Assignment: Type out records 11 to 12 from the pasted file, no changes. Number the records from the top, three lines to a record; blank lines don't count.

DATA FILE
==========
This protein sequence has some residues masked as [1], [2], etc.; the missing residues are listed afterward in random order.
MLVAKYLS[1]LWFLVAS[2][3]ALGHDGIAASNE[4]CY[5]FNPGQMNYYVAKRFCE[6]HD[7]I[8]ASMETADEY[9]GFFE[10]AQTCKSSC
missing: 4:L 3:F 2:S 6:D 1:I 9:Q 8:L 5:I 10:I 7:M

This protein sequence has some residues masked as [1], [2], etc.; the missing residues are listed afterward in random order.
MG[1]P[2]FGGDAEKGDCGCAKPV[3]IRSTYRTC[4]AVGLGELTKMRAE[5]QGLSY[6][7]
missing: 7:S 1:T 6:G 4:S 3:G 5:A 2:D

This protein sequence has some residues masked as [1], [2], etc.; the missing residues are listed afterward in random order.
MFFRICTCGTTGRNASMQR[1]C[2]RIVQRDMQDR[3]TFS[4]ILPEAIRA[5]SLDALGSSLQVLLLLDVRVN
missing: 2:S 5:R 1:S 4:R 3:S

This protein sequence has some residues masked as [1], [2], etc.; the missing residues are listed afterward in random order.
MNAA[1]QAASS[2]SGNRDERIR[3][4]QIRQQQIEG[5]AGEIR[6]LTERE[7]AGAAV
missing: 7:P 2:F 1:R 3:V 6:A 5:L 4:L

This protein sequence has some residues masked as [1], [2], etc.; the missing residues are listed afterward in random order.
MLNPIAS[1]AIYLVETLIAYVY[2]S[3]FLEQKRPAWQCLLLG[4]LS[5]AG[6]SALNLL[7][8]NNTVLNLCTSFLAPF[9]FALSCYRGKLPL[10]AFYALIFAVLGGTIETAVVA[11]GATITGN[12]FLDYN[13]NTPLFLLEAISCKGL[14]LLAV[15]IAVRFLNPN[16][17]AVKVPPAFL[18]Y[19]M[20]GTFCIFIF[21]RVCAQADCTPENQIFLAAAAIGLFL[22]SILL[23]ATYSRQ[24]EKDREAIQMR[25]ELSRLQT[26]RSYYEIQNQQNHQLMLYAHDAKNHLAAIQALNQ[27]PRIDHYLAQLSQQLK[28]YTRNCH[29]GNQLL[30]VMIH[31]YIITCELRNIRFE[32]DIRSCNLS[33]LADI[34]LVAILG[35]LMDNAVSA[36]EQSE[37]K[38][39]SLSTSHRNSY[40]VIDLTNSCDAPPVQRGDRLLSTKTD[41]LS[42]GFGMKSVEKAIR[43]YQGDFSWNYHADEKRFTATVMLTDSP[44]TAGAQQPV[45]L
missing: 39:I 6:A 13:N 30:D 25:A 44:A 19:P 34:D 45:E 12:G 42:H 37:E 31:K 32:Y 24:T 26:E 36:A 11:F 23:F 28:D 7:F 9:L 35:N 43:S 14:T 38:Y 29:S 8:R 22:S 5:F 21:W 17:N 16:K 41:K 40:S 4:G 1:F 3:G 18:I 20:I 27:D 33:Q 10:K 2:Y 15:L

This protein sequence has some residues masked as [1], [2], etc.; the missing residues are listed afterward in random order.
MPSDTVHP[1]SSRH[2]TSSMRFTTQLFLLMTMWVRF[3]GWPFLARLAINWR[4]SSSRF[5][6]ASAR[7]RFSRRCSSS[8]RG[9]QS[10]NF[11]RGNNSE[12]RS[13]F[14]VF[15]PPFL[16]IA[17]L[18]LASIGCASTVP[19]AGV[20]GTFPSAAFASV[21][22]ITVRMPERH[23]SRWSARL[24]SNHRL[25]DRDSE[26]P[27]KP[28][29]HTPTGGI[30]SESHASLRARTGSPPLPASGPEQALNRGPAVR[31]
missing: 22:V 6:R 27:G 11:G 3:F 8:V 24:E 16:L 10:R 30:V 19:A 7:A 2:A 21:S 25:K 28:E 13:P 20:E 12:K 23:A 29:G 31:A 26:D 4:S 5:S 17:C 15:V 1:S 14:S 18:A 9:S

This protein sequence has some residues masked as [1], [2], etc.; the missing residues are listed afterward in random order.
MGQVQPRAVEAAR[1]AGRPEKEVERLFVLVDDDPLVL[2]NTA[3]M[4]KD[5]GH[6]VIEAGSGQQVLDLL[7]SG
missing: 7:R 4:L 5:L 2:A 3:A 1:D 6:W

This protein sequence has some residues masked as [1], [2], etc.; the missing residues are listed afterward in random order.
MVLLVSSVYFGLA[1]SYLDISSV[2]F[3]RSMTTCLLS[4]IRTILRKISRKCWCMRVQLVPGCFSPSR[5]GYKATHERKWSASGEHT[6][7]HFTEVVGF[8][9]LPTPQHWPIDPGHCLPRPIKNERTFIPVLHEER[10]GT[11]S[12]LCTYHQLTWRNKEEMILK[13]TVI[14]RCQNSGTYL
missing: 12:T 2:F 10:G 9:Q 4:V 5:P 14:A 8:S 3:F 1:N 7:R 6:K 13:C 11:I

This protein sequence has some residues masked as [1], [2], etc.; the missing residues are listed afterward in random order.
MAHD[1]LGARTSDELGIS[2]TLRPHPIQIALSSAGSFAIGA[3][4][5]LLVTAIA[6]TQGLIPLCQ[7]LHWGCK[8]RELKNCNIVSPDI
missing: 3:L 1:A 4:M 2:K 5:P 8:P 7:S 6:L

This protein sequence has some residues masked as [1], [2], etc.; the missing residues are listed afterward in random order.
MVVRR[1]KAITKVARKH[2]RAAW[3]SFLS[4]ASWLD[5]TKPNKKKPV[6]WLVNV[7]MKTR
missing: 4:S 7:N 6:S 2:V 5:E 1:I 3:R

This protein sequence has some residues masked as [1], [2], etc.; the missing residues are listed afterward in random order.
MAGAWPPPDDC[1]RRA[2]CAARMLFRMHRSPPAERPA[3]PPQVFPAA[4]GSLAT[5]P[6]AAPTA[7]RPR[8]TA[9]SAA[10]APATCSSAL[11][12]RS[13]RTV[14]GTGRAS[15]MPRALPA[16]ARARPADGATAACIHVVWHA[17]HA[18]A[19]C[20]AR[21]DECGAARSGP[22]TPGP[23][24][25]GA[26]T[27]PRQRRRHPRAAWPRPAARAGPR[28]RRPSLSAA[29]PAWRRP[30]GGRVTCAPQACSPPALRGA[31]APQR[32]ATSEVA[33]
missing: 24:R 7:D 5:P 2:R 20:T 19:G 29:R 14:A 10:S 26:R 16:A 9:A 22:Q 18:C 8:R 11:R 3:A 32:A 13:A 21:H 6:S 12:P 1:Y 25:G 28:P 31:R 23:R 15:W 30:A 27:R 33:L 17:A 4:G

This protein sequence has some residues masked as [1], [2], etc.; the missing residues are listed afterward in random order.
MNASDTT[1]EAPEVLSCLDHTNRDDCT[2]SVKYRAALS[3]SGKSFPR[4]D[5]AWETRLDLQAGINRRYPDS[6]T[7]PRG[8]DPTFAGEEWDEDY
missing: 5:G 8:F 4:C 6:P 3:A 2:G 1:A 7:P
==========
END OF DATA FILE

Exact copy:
This protein sequence has some residues masked as [1], [2], etc.; the missing residues are listed afterward in random order.
MAGAWPPPDDC[1]RRA[2]CAARMLFRMHRSPPAERPA[3]PPQVFPAA[4]GSLAT[5]P[6]AAPTA[7]RPR[8]TA[9]SAA[10]APATCSSAL[11][12]RS[13]RTV[14]GTGRAS[15]MPRALPA[16]ARARPADGATAACIHVVWHA[17]HA[18]A[19]C[20]AR[21]DECGAARSGP[22]TPGP[23][24][25]GA[26]T[27]PRQRRRHPRAAWPRPAARAGPR[28]RRPSLSAA[29]PAWRRP[30]GGRVTCAPQACSPPALRGA[31]APQR[32]ATSEVA[33]
missing: 24:R 7:D 5:P 2:R 20:T 19:G 29:R 14:A 10:S 26:R 16:A 9:A 22:Q 18:C 8:R 11:R 3:A 32:A 13:A 21:H 6:S 12:P 1:Y 25:G 28:P 31:R 23:R 15:W 30:A 27:R 33:L 17:A 4:G

This protein sequence has some residues masked as [1], [2], etc.; the missing residues are listed afterward in random order.
MNASDTT[1]EAPEVLSCLDHTNRDDCT[2]SVKYRAALS[3]SGKSFPR[4]D[5]AWETRLDLQAGINRRYPDS[6]T[7]PRG[8]DPTFAGEEWDEDY
missing: 5:G 8:F 4:C 6:P 3:A 2:G 1:A 7:P